I know I've directed you to my IMDB listing before. Go there again. Bask in my awesomeness. I honestly don't know how they keep these listings current. I've gone on the site to update my listing, only to find that they already had me listed on a film. They usually seem to know everybody working on a picture long before it finishes shooting, so my idea that they keep some homeless dude chained in a basement taking notes while repeatedly pausing the credits on the DVD is apparently not how they do it. It's a mystery.
Having said that, they are not all-knowing. They've missed at least one classic that I worked on, namely Mortal Sins. I was the Unit Manager on Mortal Sins. Unit Manager is one of those made up titles that can mean a lot of different things. In some cases it's a glorified Production Assistant (who doesn't get paid any more, but gets a nifty title). Sometimes it's a kid who drives a small truck filled with all the miscellaneous production supplies that no one else wants to deal with. In my case, I was sort of an Assistant Production Manager whose job on a daily basis consisted of whatever the Production Manager didn't want to deal with.
I have very little memory of what the movie was about. Here's a review with a little backstory if you care. I do, however have a lot of memories about making the movie. Where to start?
There was the day we were supposed to shoot in a closed, derelict synagogue on the Lower East Side. The guy with the key didn't show up. First, we spent about a 1/2 hour sitting around staring at the chain and padlock. No one on this show had a cell phone or if anybody did, the guy with the key didn't have one, so we couldn't find out where he was or if he was on the way. Eventually, the Prop Master offered to open the door with the Big Yellow Master Key, (a bolt-cutter), which he proceeded to do. Now, none of this was done furtively and it's not like the 70 or so people standing around were trying to be inconspicuous, but the cops driving by decided they needed to investigate. Luckily, the Location Manager had a copy of our signed contract with her. Most Location Agreements say that we are going to "...take sole possession of the premises..." for the period of filming, so eventually, the cops agreed that as temporary owners, we could break into our own place. We only got started 2 hours late that day.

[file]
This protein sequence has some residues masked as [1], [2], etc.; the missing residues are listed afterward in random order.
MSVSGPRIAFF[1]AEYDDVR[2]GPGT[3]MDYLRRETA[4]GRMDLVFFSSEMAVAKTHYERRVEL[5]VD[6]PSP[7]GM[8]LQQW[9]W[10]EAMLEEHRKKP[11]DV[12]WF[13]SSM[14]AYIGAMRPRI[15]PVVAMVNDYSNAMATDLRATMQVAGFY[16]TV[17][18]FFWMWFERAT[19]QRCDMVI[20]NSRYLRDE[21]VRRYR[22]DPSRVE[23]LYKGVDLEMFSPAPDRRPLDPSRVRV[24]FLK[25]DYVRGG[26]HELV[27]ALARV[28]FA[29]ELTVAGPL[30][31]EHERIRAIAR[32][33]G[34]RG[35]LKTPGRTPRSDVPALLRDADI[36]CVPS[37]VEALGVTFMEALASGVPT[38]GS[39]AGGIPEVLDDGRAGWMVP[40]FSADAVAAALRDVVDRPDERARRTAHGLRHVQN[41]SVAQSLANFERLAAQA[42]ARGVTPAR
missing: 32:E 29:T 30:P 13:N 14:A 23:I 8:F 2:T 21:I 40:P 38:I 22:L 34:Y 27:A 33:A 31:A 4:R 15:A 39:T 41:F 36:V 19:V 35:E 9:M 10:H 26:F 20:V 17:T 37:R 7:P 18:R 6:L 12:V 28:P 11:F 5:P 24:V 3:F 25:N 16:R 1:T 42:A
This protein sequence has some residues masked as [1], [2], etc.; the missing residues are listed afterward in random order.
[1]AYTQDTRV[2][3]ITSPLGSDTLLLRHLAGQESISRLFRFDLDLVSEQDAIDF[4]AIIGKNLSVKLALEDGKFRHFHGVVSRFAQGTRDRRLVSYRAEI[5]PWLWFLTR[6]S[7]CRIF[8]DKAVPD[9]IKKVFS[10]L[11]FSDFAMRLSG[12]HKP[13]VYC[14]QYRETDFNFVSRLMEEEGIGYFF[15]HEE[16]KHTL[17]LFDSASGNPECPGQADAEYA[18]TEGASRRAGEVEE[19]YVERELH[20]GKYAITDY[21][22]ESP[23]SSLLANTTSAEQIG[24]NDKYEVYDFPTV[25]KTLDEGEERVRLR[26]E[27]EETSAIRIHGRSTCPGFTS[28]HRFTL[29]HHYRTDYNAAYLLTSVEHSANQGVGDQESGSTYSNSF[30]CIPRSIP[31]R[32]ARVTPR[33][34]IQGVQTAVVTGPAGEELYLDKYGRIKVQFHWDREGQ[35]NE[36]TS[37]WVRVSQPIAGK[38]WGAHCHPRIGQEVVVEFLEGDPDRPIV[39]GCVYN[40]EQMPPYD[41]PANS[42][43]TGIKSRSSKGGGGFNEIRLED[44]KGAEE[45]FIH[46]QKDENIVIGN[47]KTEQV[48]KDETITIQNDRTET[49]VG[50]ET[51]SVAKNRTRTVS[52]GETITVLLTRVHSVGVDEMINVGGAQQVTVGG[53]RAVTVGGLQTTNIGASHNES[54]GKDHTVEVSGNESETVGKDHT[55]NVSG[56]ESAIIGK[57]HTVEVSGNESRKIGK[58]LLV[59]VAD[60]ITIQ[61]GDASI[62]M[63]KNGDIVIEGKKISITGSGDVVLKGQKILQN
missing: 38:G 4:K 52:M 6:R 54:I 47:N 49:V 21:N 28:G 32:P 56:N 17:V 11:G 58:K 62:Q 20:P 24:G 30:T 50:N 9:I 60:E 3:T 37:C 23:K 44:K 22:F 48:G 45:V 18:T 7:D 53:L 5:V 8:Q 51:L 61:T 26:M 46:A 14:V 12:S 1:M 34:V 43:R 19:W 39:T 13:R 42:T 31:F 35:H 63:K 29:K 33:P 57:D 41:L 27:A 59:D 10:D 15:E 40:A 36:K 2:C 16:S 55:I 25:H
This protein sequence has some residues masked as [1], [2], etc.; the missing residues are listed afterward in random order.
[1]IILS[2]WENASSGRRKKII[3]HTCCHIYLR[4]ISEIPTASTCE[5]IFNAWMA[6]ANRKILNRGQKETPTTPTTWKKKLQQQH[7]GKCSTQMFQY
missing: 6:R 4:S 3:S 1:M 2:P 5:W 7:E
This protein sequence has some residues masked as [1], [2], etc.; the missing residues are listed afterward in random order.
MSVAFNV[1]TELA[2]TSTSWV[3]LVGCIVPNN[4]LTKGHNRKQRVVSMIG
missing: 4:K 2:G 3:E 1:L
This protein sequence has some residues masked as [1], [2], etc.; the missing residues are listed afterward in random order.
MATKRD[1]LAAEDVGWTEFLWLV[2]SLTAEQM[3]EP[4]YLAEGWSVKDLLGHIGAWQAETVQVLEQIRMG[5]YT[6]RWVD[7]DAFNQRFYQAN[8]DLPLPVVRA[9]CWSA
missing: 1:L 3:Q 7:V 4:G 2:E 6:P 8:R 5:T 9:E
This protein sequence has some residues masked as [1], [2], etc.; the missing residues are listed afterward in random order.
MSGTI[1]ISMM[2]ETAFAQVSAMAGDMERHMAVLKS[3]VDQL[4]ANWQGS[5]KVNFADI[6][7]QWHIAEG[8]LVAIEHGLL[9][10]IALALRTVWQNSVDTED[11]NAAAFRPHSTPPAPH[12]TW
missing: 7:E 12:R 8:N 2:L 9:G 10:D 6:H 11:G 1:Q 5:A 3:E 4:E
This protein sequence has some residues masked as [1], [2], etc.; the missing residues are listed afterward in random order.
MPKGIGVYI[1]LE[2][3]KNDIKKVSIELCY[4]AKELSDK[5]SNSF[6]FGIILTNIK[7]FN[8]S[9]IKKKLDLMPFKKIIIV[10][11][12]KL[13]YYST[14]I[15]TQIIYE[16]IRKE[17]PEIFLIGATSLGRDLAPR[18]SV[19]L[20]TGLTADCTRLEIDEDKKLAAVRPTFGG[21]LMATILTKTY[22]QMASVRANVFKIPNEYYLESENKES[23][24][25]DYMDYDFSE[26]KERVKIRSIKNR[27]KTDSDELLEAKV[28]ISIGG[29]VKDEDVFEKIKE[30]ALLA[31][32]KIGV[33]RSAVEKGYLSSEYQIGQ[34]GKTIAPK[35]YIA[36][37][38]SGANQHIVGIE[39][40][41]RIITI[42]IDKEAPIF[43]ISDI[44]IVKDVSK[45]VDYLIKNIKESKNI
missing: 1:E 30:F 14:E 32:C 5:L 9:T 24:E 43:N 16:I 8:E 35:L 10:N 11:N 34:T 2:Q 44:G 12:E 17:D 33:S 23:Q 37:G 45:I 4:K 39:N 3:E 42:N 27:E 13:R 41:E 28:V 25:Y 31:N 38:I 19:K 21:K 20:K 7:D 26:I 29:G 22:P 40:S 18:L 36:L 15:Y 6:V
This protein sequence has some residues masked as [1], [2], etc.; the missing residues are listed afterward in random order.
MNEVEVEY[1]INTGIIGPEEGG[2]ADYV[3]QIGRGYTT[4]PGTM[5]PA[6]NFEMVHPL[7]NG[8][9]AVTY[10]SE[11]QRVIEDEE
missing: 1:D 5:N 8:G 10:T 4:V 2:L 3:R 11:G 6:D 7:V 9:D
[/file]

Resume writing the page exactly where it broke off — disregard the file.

There was a bar we shot in for a few days. One of the reasons we chose the location was that the bar was located beneath the 12th Avenue Viaduct and the exterior scenes would take place in the lovely, gritty location. Here's a crappy picture I found on the internet, but it should be enough for you to recognize.
In the middle of shooting here, most of Manhattan, including our location suffered a blackout. No biggie for us; we were powering everything off of a generator anyway. However, things got interesting. Because of the fact that this location, on a weekend, was a deserted stretch on the very edge of Manhattan, the NYPD chose it as the place to set up their Command Post. So, our rinky dink little movie was shooting in a bar at the extreme south end of the viaduct and the remaining 7 blocks of this stretch was filled with thousands of cops and cop cars and mobile command centers and you name it. They really didn't seem to pay any attention to us at all until we came outside to shoot the exterior scenes. We had to scrap the shots looking north up the viaduct since there was no scene in the script with thousands of cops, but we figured we could shoot everything facing the front of the bar. So outside we went. And we set up our lights. And we turned them on. And thousands of cops cheered and applauded, thinking the blackout had ended. Um, not so much.